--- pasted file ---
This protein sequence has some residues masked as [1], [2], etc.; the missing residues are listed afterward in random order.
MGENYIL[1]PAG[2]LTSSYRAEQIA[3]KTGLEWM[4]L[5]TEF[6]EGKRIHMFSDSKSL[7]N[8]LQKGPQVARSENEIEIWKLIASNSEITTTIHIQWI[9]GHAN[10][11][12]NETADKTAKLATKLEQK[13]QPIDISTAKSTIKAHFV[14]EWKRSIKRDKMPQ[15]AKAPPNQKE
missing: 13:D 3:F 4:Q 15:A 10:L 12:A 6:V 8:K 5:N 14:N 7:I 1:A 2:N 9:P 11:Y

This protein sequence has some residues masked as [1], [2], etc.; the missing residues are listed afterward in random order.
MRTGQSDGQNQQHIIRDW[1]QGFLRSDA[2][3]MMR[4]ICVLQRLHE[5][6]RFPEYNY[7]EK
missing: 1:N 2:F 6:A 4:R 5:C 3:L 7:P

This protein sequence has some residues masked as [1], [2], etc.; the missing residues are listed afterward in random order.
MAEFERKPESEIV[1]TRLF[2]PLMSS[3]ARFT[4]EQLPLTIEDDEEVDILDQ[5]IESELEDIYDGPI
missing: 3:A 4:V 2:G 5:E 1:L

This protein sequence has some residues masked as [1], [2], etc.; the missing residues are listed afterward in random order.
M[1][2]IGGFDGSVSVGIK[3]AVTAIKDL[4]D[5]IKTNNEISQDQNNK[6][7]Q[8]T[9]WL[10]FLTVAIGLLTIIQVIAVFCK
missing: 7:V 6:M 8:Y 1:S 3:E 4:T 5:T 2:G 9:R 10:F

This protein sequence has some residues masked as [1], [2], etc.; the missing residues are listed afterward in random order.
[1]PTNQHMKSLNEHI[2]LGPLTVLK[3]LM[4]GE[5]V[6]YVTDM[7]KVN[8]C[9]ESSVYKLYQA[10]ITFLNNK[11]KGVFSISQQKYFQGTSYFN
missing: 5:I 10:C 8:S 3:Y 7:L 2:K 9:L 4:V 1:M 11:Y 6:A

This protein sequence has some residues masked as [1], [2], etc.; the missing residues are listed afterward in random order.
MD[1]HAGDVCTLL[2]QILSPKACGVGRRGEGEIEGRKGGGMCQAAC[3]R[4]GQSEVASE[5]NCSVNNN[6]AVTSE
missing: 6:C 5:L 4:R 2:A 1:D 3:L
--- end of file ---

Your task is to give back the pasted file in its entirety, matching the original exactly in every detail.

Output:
This protein sequence has some residues masked as [1], [2], etc.; the missing residues are listed afterward in random order.
MGENYIL[1]PAG[2]LTSSYRAEQIA[3]KTGLEWM[4]L[5]TEF[6]EGKRIHMFSDSKSL[7]N[8]LQKGPQVARSENEIEIWKLIASNSEITTTIHIQWI[9]GHAN[10][11][12]NETADKTAKLATKLEQK[13]QPIDISTAKSTIKAHFV[14]EWKRSIKRDKMPQ[15]AKAPPNQKE
missing: 13:D 3:F 4:Q 15:A 10:L 12:A 6:V 8:K 5:N 14:N 7:I 1:A 2:N 9:P 11:Y

This protein sequence has some residues masked as [1], [2], etc.; the missing residues are listed afterward in random order.
MRTGQSDGQNQQHIIRDW[1]QGFLRSDA[2][3]MMR[4]ICVLQRLHE[5][6]RFPEYNY[7]EK
missing: 1:N 2:F 6:A 4:R 5:C 3:L 7:P

This protein sequence has some residues masked as [1], [2], etc.; the missing residues are listed afterward in random order.
MAEFERKPESEIV[1]TRLF[2]PLMSS[3]ARFT[4]EQLPLTIEDDEEVDILDQ[5]IESELEDIYDGPI
missing: 3:A 4:V 2:G 5:E 1:L

This protein sequence has some residues masked as [1], [2], etc.; the missing residues are listed afterward in random order.
M[1][2]IGGFDGSVSVGIK[3]AVTAIKDL[4]D[5]IKTNNEISQDQNNK[6][7]Q[8]T[9]WL[10]FLTVAIGLLTIIQVIAVFCK
missing: 7:V 6:M 8:Y 1:S 3:E 4:T 5:T 2:G 9:R 10:F

This protein sequence has some residues masked as [1], [2], etc.; the missing residues are listed afterward in random order.
[1]PTNQHMKSLNEHI[2]LGPLTVLK[3]LM[4]GE[5]V[6]YVTDM[7]KVN[8]C[9]ESSVYKLYQA[10]ITFLNNK[11]KGVFSISQQKYFQGTSYFN
missing: 5:I 10:C 8:S 3:Y 7:L 2:K 9:L 4:V 1:M 11:Y 6:A

This protein sequence has some residues masked as [1], [2], etc.; the missing residues are listed afterward in random order.
MD[1]HAGDVCTLL[2]QILSPKACGVGRRGEGEIEGRKGGGMCQAAC[3]R[4]GQSEVASE[5]NCSVNNN[6]AVTSE
missing: 6:C 5:L 4:R 2:A 1:D 3:L